Earlier this year, I realized that I owned FIVE games from the Senran Kagura series, and hadn’t actually finished any of them. I decided to start with the spin-off rhythm game, and liked it enough to the point where it became the first game I’d managed to get a platinum trophy for.
Mind you, the character stories didn’t make a terrible amount of sense, but it had catchy music and lots of fan service, and that makes for an OK combination in my book.
I tried following it up with “Senran Kagura: Shinovi Vs.”, and that didn’t go nearly as well. It took very little time to realize that I needed to bite the bullet and go back to the original 3DS game (“Senran Kagura: Burst) or risk being completely lost, and I hadn’t really LIKED what I’d played of the original game so it took me a couple of months to actually get to this.
I won’t lie, my opinion didn’t really change at first. Burst is a weird game in a way; it’s a sequel to the first Senran Kagura (which never made it outside of Japan) which includes the first game in its entirety and then adds a second campaign, and the first game was – unlike its main characters – kind of flat. It’s repetitive and grindy and the story (“There is a good ninja school. There is a bad ninja school. They fight”) didn’t really hook me.
When I got to the second campaign, THAT’S when I got hooked, because it was really a “hey, remember all of the bad guys from the first story? Let’s go through the story again but from their perspective.”
Also it turned up the difficulty about three notches and threw in some really annoying timed missions, but I’ll set that aside because I did eventually manage to get through them. One of them was with six seconds left on an 11 minute time limit, but I will take the W and stop fussing.
Anyway, I get the feeling that the first 3DS game was a “hey, let’s animate some bouncy girls in 3D and just start counting our money” and the second was “hey, what if we actually put some thought into a story and rounding out these characters past a single character trait and see where that takes us?”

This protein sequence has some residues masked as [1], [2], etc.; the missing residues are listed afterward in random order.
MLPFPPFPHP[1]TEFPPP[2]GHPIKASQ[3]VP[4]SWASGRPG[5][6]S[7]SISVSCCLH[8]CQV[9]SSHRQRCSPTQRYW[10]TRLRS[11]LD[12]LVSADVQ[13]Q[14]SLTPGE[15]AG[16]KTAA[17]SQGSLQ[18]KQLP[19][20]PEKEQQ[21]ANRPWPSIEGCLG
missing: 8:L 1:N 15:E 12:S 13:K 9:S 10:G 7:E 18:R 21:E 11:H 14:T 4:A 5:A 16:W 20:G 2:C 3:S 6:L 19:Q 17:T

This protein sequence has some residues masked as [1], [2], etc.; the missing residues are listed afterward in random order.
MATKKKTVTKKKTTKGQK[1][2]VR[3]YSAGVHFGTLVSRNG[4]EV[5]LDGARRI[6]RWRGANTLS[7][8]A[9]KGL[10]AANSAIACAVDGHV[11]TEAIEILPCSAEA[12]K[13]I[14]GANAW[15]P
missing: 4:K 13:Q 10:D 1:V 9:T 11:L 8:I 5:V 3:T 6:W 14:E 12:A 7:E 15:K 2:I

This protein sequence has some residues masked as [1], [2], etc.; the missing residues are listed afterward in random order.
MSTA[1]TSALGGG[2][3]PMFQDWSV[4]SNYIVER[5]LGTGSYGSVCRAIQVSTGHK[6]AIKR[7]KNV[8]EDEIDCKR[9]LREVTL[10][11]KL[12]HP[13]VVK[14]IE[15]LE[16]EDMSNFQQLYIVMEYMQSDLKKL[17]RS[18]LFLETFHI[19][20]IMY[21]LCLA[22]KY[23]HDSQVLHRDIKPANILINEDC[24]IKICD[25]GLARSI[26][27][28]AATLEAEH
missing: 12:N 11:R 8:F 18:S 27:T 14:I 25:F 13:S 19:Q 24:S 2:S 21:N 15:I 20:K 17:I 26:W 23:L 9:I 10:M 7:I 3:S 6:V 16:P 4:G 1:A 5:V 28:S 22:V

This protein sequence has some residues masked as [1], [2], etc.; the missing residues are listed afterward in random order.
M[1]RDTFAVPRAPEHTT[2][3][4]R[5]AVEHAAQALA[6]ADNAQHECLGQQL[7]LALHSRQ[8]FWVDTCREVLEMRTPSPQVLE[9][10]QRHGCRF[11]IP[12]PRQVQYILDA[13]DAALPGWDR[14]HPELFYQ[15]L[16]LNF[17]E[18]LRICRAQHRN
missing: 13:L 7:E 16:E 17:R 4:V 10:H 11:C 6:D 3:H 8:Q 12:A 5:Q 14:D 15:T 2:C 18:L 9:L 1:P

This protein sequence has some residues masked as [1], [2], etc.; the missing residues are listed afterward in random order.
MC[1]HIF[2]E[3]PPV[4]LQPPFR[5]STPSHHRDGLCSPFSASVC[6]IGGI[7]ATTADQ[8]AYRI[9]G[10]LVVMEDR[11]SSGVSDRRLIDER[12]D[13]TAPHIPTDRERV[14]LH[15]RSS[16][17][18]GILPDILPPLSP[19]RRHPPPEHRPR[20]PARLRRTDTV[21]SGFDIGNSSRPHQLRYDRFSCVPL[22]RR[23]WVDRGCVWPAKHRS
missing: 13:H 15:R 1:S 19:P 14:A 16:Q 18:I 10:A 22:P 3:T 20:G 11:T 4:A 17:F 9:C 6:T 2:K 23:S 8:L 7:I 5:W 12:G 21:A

I wound up really liking it, and then I got back to Shinovi Vs, feeling much more prepared this time.
Shinovi Vs continues structure of the telling a story, then telling it again from a second perspective thing, but takes it a couple of steps further… not QUITE to exhaustion, but it won’t try to pretend that it didn’t come close at times. It has the members of both ninja schools from the first game and then adds two completely new sets of characters, so there are four separate story modes and you get to see a lot of fights from multiple sides in order to understand why everyone is so fired up.
It also gets super dramatic. There are a lot of dead family members and exiled ninja and betrayals and Hot Blooded Entirely Platonic Friendships and people Full of Regrets, and then reveals the REAL Big Bad, the REAL enemy that has been behind the scenes the WHOLE TIME, NO THIS IS NOT A RETCON WE PLANNED THIS FROM THE BEGINNING, and that sets up the series for subsequent sequels.
There is also the Secret Ninja Art of Giant Pancakes…
…so it’s not ALL serious. Also, of course, you can ignore the story and just play it as Improbably Busty Ninjas Beat The Clothing Off Of Each Other: The Game; I won’t judge you.
I will say that, despite the vastly improved graphics, I found myself a little frustrated with some of the aspects of the Vita game in a way that the 3DS game didn’t annoy me. The switch to 3D arenas took getting used to, and the camera never quite worked for me. I was constantly needing to adjust with the right stick, which is a problem when the primary action buttons are also on the right side. Frequently, I just assumed that there were enemies off-screen in front of my character and spammed the attack button, and this worked pretty well for cutting through crowds of mooks.
Also, the constant loading screens really wore on my patience. There are roughly 200 levels in the game, and some of them can be finished VERY quickly if you go full-out offensive mode. We’re talking sub-30 second level times, bookended by two or three loading screens and probably a bit of dialogue on both sides. It makes for a very disjointed experience when you’re playing an action game and are constantly stopped by a screen with a spinning shuriken and one of the same dozen gameplay tips or character descriptions you’ve already read enough times to commit to memory.
Still, camera and terrible loading times aside, I liked it enough for this:
So, that says a lot for the game. Next up is Senran Kagura 2: Deep Crimson, which presumably goes into the Big Bad revealed during Shinovi Vs.